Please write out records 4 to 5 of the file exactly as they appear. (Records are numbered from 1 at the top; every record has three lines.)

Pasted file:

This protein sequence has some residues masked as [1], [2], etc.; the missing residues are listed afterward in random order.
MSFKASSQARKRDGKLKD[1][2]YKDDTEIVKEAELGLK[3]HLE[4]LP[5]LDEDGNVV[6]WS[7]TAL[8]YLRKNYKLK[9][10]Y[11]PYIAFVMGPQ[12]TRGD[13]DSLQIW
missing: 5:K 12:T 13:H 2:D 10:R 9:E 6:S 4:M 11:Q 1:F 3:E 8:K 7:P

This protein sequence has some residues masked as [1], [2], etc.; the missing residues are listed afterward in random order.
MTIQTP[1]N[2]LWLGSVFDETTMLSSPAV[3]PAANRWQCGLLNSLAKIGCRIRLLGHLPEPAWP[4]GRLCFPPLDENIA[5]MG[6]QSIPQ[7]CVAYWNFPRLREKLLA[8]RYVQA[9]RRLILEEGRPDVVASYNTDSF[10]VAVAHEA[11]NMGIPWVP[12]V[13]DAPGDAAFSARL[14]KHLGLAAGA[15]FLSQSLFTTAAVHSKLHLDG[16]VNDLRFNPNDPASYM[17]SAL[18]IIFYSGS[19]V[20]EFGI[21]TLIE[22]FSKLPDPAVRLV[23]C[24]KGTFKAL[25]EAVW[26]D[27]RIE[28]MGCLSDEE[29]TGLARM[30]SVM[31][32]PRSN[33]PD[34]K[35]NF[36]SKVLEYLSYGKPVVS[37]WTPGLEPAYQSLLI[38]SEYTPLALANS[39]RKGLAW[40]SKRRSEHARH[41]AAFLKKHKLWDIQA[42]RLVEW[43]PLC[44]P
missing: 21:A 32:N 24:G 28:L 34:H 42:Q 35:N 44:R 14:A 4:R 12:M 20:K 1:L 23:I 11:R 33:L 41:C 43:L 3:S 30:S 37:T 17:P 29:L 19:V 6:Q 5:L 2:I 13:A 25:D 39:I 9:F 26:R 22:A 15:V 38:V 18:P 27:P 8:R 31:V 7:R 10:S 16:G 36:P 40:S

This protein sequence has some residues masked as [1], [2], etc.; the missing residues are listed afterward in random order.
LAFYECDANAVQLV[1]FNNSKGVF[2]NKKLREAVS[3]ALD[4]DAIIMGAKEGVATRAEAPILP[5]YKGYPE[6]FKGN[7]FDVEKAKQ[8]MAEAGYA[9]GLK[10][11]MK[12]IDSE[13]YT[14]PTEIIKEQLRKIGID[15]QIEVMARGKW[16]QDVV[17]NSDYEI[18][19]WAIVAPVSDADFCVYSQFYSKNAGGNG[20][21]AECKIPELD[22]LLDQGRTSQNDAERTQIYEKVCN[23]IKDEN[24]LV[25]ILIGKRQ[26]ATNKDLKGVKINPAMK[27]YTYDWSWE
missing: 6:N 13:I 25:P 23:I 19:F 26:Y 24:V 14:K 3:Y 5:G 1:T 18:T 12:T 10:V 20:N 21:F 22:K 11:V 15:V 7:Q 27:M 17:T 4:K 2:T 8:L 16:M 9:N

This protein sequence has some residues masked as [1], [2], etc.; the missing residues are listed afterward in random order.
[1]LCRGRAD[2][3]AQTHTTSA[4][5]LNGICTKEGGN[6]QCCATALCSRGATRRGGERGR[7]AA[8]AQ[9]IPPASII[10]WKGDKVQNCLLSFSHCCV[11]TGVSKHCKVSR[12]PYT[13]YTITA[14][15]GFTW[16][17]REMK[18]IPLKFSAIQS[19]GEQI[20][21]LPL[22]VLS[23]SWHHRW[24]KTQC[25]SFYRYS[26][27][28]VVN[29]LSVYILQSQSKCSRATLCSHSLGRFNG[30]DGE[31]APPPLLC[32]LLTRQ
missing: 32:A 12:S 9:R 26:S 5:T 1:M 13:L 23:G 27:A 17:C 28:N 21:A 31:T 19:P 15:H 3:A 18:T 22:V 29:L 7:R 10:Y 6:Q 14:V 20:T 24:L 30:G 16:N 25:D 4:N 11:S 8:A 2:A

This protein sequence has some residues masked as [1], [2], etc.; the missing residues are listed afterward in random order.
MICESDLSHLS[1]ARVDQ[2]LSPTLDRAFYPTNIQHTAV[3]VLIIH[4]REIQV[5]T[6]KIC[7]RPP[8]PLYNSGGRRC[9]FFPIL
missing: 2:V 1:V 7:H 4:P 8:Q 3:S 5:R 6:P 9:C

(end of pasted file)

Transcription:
This protein sequence has some residues masked as [1], [2], etc.; the missing residues are listed afterward in random order.
[1]LCRGRAD[2][3]AQTHTTSA[4][5]LNGICTKEGGN[6]QCCATALCSRGATRRGGERGR[7]AA[8]AQ[9]IPPASII[10]WKGDKVQNCLLSFSHCCV[11]TGVSKHCKVSR[12]PYT[13]YTITA[14][15]GFTW[16][17]REMK[18]IPLKFSAIQS[19]GEQI[20][21]LPL[22]VLS[23]SWHHRW[24]KTQC[25]SFYRYS[26][27][28]VVN[29]LSVYILQSQSKCSRATLCSHSLGRFNG[30]DGE[31]APPPLLC[32]LLTRQ
missing: 32:A 12:S 9:R 26:S 5:T 1:M 13:L 23:G 27:A 17:C 28:N 21:A 31:T 19:P 15:H 3:A 18:T 22:V 29:L 7:R 10:Y 6:Q 14:V 20:T 24:L 30:G 16:N 25:D 4:N 11:S 8:A 2:A

This protein sequence has some residues masked as [1], [2], etc.; the missing residues are listed afterward in random order.
MICESDLSHLS[1]ARVDQ[2]LSPTLDRAFYPTNIQHTAV[3]VLIIH[4]REIQV[5]T[6]KIC[7]RPP[8]PLYNSGGRRC[9]FFPIL
missing: 2:V 1:V 7:H 4:P 8:Q 3:S 5:R 6:P 9:C